If we continue to conform out of compliance, then we will never experience the abundant life Jesus promised to those who believe in Him (John 10:10). Furthermore, we will never truly be changed. Once we realize that the threatened punishments aren’t befalling us or that the health and wealth promises of reward are not landing in our bank account, then we will abandon the faith, disillusioned and demoralized, and return back to a life absent an experience of the love of God. It goes to show that a god who flaunts his power to manipulate and force people into doing what he desires is, in the end, unable to bring about the change for which the gospel calls. Any god that would scare you or threaten to harm you if you don’t perform the way he asks is not worthy of worship.
I would encourage you to examine yourself and ask, “Why am I doing what I’m doing?” Is it because you love Jesus and want to be like him and trust Him as your teacher and guide? Is it because you’ve had a life-changing and healing experience of God’s love in your heart that you hope to bring to the lives of other people? Or, is it because you are afraid that God’s going to be angry and “get ya” either in this life or in hell afterward if you don’t do it?” This is why I submit that Universalism is the only solution to getting the terror out of our religion once and for all. If we realize that God corrects us when we make mistakes and that He will train us and guide us into a wholesome spirituality throughout this life and the one to come, it removes the fear that paralyzes us and prohibits us from truly changing.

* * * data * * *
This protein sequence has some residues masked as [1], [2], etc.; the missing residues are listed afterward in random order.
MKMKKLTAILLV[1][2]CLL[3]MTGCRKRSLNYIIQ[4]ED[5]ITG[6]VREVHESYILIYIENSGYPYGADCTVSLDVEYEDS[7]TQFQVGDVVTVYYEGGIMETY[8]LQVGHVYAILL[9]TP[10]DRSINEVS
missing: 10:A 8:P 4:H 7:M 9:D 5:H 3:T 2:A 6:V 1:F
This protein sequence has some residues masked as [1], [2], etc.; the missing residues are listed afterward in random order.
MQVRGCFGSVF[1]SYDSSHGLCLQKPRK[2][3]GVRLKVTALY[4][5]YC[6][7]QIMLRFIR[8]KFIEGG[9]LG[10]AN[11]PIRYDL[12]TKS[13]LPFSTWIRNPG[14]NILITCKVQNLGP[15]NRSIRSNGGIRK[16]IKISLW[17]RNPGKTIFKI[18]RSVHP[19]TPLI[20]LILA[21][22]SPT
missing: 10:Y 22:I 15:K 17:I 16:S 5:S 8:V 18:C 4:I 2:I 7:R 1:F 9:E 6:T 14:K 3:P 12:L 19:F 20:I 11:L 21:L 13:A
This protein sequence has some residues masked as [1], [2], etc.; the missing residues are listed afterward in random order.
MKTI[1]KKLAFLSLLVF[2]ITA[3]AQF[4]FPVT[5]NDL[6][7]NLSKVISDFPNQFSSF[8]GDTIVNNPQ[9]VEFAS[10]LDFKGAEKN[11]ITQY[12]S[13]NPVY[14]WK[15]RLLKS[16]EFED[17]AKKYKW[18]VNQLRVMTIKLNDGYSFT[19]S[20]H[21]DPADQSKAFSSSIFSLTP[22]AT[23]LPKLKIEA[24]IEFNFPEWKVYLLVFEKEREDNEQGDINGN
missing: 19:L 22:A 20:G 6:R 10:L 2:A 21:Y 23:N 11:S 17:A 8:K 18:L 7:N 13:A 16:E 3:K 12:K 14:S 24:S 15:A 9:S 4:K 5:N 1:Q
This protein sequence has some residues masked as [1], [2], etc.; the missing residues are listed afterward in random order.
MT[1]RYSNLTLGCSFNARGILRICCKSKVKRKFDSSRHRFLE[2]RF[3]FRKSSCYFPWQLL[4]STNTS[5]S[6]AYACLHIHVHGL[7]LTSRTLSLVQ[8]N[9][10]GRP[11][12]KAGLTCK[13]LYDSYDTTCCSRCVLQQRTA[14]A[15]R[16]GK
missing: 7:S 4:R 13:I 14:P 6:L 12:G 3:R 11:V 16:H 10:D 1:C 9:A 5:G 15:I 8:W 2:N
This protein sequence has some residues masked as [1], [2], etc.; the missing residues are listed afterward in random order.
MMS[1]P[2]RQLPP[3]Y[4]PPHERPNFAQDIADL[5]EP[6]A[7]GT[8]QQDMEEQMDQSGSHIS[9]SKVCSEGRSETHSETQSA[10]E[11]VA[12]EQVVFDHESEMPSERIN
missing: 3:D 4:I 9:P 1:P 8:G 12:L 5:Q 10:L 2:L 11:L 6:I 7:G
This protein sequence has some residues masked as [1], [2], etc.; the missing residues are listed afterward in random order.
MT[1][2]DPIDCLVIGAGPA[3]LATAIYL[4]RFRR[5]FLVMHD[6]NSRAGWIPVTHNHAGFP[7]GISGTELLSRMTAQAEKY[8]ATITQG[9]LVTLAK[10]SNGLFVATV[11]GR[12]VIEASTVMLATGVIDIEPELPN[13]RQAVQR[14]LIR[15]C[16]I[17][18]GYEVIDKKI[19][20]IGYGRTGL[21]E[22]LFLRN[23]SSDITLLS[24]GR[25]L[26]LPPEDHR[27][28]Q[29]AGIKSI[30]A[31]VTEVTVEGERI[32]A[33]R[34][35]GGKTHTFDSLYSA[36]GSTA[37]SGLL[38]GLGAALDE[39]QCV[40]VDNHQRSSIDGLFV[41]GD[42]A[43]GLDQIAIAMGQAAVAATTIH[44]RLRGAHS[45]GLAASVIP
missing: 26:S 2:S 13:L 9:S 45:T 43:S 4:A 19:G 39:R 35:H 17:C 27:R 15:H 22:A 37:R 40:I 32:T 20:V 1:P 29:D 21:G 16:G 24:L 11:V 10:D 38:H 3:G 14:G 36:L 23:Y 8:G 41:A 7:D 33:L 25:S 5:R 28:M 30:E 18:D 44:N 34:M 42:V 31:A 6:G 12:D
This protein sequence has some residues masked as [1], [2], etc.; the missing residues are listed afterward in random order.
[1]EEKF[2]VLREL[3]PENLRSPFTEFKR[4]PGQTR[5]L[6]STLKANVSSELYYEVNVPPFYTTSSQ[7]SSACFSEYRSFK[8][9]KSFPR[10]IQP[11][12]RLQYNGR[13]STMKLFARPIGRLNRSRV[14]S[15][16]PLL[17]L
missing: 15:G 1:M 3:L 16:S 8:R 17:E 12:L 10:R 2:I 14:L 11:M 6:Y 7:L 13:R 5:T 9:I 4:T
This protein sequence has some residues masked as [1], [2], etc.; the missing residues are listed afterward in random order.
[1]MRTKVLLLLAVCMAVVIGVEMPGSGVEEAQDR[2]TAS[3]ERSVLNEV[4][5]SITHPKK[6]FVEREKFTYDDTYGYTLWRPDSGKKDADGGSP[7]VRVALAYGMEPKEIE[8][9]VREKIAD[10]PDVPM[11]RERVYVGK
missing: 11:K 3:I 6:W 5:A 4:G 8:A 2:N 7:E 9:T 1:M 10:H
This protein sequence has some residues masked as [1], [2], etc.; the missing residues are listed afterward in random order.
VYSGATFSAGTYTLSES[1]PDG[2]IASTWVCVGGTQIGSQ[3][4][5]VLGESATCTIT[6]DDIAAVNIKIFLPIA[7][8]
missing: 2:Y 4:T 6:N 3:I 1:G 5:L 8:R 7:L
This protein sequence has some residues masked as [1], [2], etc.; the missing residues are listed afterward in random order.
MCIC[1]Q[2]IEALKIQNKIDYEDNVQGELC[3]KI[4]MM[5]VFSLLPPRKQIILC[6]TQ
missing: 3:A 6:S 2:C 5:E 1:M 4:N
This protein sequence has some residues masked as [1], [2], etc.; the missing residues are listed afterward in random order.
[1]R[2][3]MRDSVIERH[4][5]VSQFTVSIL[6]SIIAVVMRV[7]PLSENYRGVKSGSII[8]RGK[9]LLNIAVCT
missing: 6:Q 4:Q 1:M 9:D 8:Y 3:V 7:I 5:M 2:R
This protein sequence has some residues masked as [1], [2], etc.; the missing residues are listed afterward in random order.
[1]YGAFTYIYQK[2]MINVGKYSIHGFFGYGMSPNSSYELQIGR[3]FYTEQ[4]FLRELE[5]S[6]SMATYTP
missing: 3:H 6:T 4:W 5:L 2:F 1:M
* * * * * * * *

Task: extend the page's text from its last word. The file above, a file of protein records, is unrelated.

God loves everyone just as much as He loves Jesus (John 17:23b) and he is committed to bringing salvation and the fullness of life to all (Rom 5:18-19; Col 1:16-20). The guilt-mongers and Pharisees in our ranks may continue to try and scare us into obedience, showing it to be a path to avert destruction, but we will continue to promote obedience as a prescription for finding life free of any temporary or eternal divine existential threat. Punishment doesn’t work because it can’t change the heart. Only God’s love can and that’s why we embrace it.
Aronson, E. (2008). The Social Animal. New York: Worth Publishers.